I thought the line discipline was fine for an 80 boat (competitive) fleet. On Friday it was better when they moved the outer distance boat to make the line less biased.
I have been making a study of 'starts' to use on RYA start racing courses. The Salcombe starts are especially useful because of the elevation, including the incredible ballsy port start of William Warren in 2011. I have video of 7 of this years starts but yet to compile them properly.
The Olympics has provided some excellent material because of the elevation from the helicopter and shows that even in a top fleet near/over the line starts are not the norm. The race 4 Laser radial start showed a classic and significant dip in the middle of the line, perhaps even poor. Overall, it seems to me that the olympic discipline was good with a few obvious errors (the great dane port end for example)so I think that there is plenty of room for Merlin improvement and the excuse/reason that it is reasonable for a top fleet to be so naughty is not correct. Anyway, I would like to hear Stu B's view of the comparison to olympic starts.
Everyone at the Olympics is very disciplined when starting because there are so few boats and letters on your score line at the games can be devastating. However, when there are more boats in a world championships or a world cup regatta we very rarely start a race that is NOT a black flag. Like Will says, everyone wants to get a good start. It is possible to get a good start in the middle of the line whilst hidden by the boats around you even if you are miles over the line. any competitor would take this start over a third row start. I don't think the merlins need to change anything, it's just one of those things. Also last week there was a lot of tide pushing boats over which doesn't help matters. I think the race officer did a good job in bringing out the black flag when he did.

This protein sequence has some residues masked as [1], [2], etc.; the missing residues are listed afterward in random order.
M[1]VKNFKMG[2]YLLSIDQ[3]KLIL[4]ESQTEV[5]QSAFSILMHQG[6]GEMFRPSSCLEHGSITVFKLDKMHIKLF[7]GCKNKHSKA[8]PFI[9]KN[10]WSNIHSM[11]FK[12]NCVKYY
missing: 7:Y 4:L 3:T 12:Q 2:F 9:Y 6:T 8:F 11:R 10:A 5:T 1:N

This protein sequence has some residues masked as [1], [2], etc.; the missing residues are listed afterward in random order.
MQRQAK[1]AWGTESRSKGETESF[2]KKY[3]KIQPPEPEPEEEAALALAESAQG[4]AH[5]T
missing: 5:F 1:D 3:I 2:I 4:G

Moving forwards I would suggest coaching in startling awareness for those people who need it, there are certain techniques and routines you can use to 'know where the line is'.
Certainly it's vital to get off the line in the leading bunch but the issue (as has been discussed before) is around a bunch of boats pulling the trigger a few seconds early. We all line up carefully beforehand but when everyone else starts to go there's little else to do, either go with the bunch or bail out onto port and hope for the best. It was noteable that the very vigorous conditions of Tuesday and particularly Thursday kept everyone back behind the line & normal service was restored in the light conditions on Friday. The number of BFD's helped to restore some order, the boats involved were not all in contention for a top 10 place
As a 'back of the fleet' competitor, I don't really see any problem with the starting at Lyme. Although we had some recalls, there was, as far as I could see, little in the way of collisions, protests, raised voices or ill feeling.